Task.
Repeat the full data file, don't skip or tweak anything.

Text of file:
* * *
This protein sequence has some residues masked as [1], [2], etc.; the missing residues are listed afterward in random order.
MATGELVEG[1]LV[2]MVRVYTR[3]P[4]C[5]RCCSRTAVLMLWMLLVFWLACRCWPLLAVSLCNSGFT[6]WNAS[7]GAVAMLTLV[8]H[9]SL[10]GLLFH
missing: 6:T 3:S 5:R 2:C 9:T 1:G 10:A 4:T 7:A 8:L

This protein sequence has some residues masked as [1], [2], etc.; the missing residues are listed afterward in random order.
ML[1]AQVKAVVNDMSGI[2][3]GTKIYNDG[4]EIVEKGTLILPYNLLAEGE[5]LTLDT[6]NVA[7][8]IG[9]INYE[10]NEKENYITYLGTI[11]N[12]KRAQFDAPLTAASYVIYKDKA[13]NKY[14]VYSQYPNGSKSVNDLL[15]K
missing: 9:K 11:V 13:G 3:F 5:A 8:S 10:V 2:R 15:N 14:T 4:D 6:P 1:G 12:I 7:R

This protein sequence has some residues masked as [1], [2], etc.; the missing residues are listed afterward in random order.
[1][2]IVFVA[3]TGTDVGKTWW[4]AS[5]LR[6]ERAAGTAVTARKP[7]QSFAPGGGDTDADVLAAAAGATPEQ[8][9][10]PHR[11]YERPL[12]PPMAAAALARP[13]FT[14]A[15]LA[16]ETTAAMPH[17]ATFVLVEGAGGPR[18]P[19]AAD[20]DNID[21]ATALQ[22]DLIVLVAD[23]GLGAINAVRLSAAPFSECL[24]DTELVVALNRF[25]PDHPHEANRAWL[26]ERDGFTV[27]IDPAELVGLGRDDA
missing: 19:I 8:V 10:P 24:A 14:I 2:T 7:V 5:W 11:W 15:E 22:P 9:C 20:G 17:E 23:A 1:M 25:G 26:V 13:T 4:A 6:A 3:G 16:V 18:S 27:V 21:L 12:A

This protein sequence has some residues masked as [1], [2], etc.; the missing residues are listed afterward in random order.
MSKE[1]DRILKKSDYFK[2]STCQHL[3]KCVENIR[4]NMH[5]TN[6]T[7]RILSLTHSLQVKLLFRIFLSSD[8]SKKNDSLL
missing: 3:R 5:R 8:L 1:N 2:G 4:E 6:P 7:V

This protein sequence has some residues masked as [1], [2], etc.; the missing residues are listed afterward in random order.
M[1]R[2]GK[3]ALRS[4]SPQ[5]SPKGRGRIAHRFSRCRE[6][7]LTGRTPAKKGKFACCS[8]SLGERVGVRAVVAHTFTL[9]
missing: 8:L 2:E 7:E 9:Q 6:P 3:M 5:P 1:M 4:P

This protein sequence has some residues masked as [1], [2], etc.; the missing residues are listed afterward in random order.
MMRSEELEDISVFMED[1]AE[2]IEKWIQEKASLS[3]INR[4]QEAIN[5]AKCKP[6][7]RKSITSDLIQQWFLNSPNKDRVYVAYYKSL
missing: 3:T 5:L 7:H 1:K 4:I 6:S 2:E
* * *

This protein sequence has some residues masked as [1], [2], etc.; the missing residues are listed afterward in random order.
MATGELVEG[1]LV[2]MVRVYTR[3]P[4]C[5]RCCSRTAVLMLWMLLVFWLACRCWPLLAVSLCNSGFT[6]WNAS[7]GAVAMLTLV[8]H[9]SL[10]GLLFH
missing: 6:T 3:S 5:R 2:C 9:T 1:G 10:A 4:T 7:A 8:L

This protein sequence has some residues masked as [1], [2], etc.; the missing residues are listed afterward in random order.
ML[1]AQVKAVVNDMSGI[2][3]GTKIYNDG[4]EIVEKGTLILPYNLLAEGE[5]LTLDT[6]NVA[7][8]IG[9]INYE[10]NEKENYITYLGTI[11]N[12]KRAQFDAPLTAASYVIYKDKA[13]NKY[14]VYSQYPNGSKSVNDLL[15]K
missing: 9:K 11:V 13:G 3:F 5:A 8:S 10:V 2:R 15:N 14:T 4:D 6:P 1:G 12:I 7:R

This protein sequence has some residues masked as [1], [2], etc.; the missing residues are listed afterward in random order.
[1][2]IVFVA[3]TGTDVGKTWW[4]AS[5]LR[6]ERAAGTAVTARKP[7]QSFAPGGGDTDADVLAAAAGATPEQ[8][9][10]PHR[11]YERPL[12]PPMAAAALARP[13]FT[14]A[15]LA[16]ETTAAMPH[17]ATFVLVEGAGGPR[18]P[19]AAD[20]DNID[21]ATALQ[22]DLIVLVAD[23]GLGAINAVRLSAAPFSECL[24]DTELVVALNRF[25]PDHPHEANRAWL[26]ERDGFTV[27]IDPAELVGLGRDDA
missing: 19:I 8:V 10:P 24:A 14:I 2:T 7:V 5:W 11:W 15:E 22:P 9:C 20:G 17:E 23:A 1:M 25:G 26:V 13:T 4:A 6:A 3:G 16:V 18:S 27:V 21:L 12:A

This protein sequence has some residues masked as [1], [2], etc.; the missing residues are listed afterward in random order.
MSKE[1]DRILKKSDYFK[2]STCQHL[3]KCVENIR[4]NMH[5]TN[6]T[7]RILSLTHSLQVKLLFRIFLSSD[8]SKKNDSLL
missing: 3:R 5:R 8:L 1:N 2:G 4:E 6:P 7:V

This protein sequence has some residues masked as [1], [2], etc.; the missing residues are listed afterward in random order.
M[1]R[2]GK[3]ALRS[4]SPQ[5]SPKGRGRIAHRFSRCRE[6][7]LTGRTPAKKGKFACCS[8]SLGERVGVRAVVAHTFTL[9]
missing: 8:L 2:E 7:E 9:Q 6:P 3:M 5:P 1:M 4:P

This protein sequence has some residues masked as [1], [2], etc.; the missing residues are listed afterward in random order.
MMRSEELEDISVFMED[1]AE[2]IEKWIQEKASLS[3]INR[4]QEAIN[5]AKCKP[6][7]RKSITSDLIQQWFLNSPNKDRVYVAYYKSL
missing: 3:T 5:L 7:H 1:K 4:I 6:S 2:E